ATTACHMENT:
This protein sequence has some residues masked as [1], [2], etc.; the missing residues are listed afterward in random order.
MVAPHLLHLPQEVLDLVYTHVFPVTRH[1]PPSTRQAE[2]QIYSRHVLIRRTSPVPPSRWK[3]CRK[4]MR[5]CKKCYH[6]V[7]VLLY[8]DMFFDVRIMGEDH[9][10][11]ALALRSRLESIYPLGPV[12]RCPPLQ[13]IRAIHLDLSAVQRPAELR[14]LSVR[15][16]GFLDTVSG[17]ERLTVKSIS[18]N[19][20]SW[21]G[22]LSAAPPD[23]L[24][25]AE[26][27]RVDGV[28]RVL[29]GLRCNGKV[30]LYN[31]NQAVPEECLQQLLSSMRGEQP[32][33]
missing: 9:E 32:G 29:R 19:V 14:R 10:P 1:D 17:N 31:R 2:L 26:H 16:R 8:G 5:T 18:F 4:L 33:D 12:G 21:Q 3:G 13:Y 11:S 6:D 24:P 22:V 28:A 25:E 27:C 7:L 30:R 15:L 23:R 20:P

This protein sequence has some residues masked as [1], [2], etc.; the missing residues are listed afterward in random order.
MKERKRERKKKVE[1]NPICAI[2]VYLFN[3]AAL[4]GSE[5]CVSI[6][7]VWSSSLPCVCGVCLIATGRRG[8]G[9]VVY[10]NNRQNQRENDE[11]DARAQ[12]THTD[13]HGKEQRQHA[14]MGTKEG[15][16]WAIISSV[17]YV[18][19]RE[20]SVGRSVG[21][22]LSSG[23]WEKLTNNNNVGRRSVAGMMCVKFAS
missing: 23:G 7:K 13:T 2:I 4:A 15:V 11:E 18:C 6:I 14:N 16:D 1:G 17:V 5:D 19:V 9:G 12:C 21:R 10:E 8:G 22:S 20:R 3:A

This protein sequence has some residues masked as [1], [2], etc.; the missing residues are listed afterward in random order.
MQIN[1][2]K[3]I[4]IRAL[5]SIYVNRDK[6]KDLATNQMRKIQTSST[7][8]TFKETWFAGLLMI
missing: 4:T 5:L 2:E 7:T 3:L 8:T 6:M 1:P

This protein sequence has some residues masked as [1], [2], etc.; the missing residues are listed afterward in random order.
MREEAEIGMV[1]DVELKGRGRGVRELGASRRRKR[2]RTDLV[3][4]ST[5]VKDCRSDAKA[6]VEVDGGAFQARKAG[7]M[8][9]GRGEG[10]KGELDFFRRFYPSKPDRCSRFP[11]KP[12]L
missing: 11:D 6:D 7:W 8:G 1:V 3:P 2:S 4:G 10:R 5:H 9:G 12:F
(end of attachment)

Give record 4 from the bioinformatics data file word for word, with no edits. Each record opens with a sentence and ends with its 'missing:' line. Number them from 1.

This protein sequence has some residues masked as [1], [2], etc.; the missing residues are listed afterward in random order.
MREEAEIGMV[1]DVELKGRGRGVRELGASRRRKR[2]RTDLV[3][4]ST[5]VKDCRSDAKA[6]VEVDGGAFQARKAG[7]M[8][9]GRGEG[10]KGELDFFRRFYPSKPDRCSRFP[11]KP[12]L
missing: 11:D 6:D 7:W 8:G 1:V 3:P 2:S 4:G 10:R 5:H 9:G 12:F